Finally, the hopes of a successful conference are disappearing with every day. On January 27 for example, Moqtada al-Sadr said he would not attend, because he was a religious figure, not a politician. Allawi has called for all of the major leaders to be there, so this was another major setback. Not only that, but there is no reason for Maliki to compromise if the meeting ever takes place. The INM does not have the votes to hold a no confidence vote against him, they do not have the seats in parliament to stop it from holding a quorum, and half the INM ministers are showing up to the cabinet anyway. The National Movement simply does not have any leverage in this dispute with Maliki.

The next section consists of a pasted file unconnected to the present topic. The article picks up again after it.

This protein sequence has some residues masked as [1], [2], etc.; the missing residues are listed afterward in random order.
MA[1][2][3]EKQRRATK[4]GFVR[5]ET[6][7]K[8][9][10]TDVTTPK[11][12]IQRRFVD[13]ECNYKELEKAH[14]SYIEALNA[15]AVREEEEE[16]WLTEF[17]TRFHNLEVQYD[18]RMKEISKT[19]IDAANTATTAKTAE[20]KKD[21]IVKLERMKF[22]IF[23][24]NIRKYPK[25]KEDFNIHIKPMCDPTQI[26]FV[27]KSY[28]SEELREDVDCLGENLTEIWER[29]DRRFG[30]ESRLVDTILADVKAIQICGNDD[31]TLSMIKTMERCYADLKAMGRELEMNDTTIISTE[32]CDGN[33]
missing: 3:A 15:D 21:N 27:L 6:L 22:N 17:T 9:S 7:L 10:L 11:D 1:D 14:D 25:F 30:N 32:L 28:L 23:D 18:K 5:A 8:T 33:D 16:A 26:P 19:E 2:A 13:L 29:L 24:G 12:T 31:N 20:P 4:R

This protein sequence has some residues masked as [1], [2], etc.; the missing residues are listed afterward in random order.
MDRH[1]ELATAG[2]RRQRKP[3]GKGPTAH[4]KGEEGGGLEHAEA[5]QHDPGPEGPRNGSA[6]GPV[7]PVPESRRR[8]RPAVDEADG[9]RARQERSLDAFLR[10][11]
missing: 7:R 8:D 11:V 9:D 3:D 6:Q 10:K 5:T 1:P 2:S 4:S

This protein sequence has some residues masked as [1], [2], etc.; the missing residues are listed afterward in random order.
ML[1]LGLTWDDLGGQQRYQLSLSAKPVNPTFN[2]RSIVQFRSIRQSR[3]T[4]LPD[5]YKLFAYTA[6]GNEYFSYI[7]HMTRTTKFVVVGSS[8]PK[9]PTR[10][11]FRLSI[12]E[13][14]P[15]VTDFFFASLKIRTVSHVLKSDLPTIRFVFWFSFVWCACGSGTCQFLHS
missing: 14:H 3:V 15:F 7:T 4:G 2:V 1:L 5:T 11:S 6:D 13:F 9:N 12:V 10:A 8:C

The Iraqi National Movement ended up winning the most seats in the 2010 parliamentary elections, but has been consistently outmaneuvered since then. Its major leaders were each given top positions in the new government, and left Allawi out in the cold hoping for a committee to be formed, which he would lead, but that has been completely dropped. Since then, Allawi has been left to constantly snipe at Maliki, while he barely attends parliament, and spends large amounts of time outside the country. This latest crisis was badly played by the list once again. Its responses to Mailiki’s call for a no confidence vote against Deputy Premier Mutlaq and the arrest warrant for Vice President Hashemi have been completely ineffective. Not only that, but they have shown how deeply divided and fragile the list is. That has left Maliki in the enviable position of simply waiting out the crisis knowing full well that the INM could not keep up its tactics, and in this case, would likely come out even weaker than before. The final episode of this drama has not been played out, but it shows that the party may do better without following Allawi and Mutlaq the next time something like this happen, which it definitely will given the personal animosities amongst Iraq’s leading politicians.